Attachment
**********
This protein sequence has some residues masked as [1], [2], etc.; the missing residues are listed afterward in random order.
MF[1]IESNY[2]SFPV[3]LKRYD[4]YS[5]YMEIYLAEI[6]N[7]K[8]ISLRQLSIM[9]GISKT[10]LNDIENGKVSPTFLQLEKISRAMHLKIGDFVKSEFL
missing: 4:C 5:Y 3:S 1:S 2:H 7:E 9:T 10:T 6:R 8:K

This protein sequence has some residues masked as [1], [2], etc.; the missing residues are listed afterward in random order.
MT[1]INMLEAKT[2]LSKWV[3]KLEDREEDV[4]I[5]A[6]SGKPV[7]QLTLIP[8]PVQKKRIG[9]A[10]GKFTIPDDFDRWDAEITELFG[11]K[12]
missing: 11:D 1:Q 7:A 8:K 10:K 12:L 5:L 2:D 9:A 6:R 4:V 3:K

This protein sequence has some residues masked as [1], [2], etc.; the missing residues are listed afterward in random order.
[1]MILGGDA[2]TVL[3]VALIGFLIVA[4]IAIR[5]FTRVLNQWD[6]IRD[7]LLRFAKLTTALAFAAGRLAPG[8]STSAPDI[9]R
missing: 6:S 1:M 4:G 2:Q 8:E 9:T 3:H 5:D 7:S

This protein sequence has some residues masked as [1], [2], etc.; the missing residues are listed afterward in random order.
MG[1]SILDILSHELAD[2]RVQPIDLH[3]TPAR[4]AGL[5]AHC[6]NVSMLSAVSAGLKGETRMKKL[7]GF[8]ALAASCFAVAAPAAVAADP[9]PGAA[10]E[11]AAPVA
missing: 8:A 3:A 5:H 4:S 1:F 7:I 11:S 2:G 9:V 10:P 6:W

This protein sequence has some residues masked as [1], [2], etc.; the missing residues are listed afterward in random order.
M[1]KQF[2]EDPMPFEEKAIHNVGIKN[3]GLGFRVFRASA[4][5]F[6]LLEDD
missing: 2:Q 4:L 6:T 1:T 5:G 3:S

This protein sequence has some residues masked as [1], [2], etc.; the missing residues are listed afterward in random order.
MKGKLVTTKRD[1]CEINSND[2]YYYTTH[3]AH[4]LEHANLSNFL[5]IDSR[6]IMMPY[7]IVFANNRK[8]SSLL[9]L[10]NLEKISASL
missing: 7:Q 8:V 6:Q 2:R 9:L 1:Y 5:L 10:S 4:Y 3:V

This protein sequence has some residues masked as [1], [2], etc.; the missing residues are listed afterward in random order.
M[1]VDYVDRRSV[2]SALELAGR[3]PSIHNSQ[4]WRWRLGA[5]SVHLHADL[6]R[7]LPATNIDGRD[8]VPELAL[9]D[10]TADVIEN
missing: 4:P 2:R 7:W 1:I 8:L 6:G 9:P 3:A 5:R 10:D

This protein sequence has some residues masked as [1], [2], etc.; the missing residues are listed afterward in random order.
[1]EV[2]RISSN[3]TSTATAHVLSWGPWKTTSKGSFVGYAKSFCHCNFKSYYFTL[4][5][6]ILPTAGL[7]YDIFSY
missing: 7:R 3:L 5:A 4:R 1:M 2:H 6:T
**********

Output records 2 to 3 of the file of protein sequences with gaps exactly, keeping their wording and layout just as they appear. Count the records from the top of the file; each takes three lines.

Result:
This protein sequence has some residues masked as [1], [2], etc.; the missing residues are listed afterward in random order.
MT[1]INMLEAKT[2]LSKWV[3]KLEDREEDV[4]I[5]A[6]SGKPV[7]QLTLIP[8]PVQKKRIG[9]A[10]GKFTIPDDFDRWDAEITELFG[11]K[12]
missing: 11:D 1:Q 7:A 8:K 10:K 12:L 5:L 2:D 9:A 6:R 4:V 3:K

This protein sequence has some residues masked as [1], [2], etc.; the missing residues are listed afterward in random order.
[1]MILGGDA[2]TVL[3]VALIGFLIVA[4]IAIR[5]FTRVLNQWD[6]IRD[7]LLRFAKLTTALAFAAGRLAPG[8]STSAPDI[9]R
missing: 6:S 1:M 4:G 2:Q 8:E 9:T 3:H 5:D 7:S